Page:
We have long been encouraged to put our trust in big organisations with global reach, in big-name businessmen and politicians, in brands whose names are known around the world. Now, however, we are becoming both weary and wary of the political and corporate establishments as they fail to live up to expectations. As we seek a fairer, more sustainable and equitable world, we are realising bigger does not always mean better. People are starting to seek self-sufficiency and local solutions, and this edition of Viewpoint focuses on scaling down – without losing big ideas.
The rise of the Sharing Economy, where access is valued over ownership and material possessions have lost their lustre, the reality check that our planet’s resources are finite, and the growing understanding of the environmental impact of personal choice, are making individuals more difficult to satisfy than ever before – and more powerful, as grass-roots action and bottom-up reform take hold. This is, writes Adam Lent, author of Small is Powerful, part of a growing revolution of small against big: ‘Political and social change is increasingly delivered by many small initiatives and campaigns rather than big parties.
And, more than ever, people make their own decisions about how to live their lives rather than accepting the rulings of big religious and civil organisations.’ Lent argues that this will ultimately lead to a more equal world: ‘A world where power and resources are shared out much more widely will deliver the fairer, stabler, wealthier world we want.’ Political commentators, designers and thinkers are imagining a future where globalisation is reversed. In his book PostCapitalism: A Guide to our Future, Paul Mason envisages a future of networks rather than hierarchies, built around cooperative schemes of free exchange and collective ownership, powered by the digital revolution. This is, he says, the first time in human history where people are equipped with sufficient understanding to predict and shape change. And, he contends, this is already happening: ‘Almost unnoticed … whole swathes of economic life are changing.
Goods and services that no longer respond to the dictates of neoliberalism are appearing, from parallel currencies and time banks to cooperatives and self-managed online spaces. Vast numbers of people are changing their behaviour, discovering new forms of ownership, lending and doing business that are distinct from, and contrary to, the current system of state-backed corporate capitalism.’ Brands are also adopting new behaviours and embracing alternative attitudes, as they begin to realise that they need to adapt their offerings. They are starting to become enablers as well as producers, trading in knowledge as well as product, and collaborating rather than dictating. They are fostering connection, sharing information, and empowering their customers to be more self-sufficient and independent; responding to the way that we are becoming more open to alternative ways of doing things, more willing to take action, keener to have a say in how our world is run.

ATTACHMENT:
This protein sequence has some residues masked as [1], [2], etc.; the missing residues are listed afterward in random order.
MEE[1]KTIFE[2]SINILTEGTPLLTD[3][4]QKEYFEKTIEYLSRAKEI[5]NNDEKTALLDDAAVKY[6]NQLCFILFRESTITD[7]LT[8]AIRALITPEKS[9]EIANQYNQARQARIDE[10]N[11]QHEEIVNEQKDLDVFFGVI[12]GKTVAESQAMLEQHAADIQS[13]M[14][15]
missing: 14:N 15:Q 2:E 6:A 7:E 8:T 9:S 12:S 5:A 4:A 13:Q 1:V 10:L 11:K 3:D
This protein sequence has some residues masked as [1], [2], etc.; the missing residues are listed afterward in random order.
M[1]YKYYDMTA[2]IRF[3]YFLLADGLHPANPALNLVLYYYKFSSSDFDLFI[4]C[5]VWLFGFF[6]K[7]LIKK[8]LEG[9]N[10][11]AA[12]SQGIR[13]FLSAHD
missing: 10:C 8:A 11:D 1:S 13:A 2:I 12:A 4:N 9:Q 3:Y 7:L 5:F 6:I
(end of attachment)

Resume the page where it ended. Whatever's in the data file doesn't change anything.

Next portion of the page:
TAKING BACK CONTROL
Individuals, innovators and small organisations are starting to seek control in fields that have long been considered the responsibility of government, big business, or a combination of both. The collapse of institutions such as Lehman Brothers in 2008, the largest bankruptcy filing in US history, the fall of Royal Bank of Scotland around the same time (caused by a disastrous attempt to expand) and the current problems faced by Deutsche Bank have all helped to show that scale and state backing do not guarantee success or longevity in the financial world. The open-source, decentralised Etherium computing platform uses cryptocurrency, similar to bitcoin: while this way of doing business is still at an early stage, it potentially points the way to greater financial freedom, unfettered by conventional currency, bank or government regulations.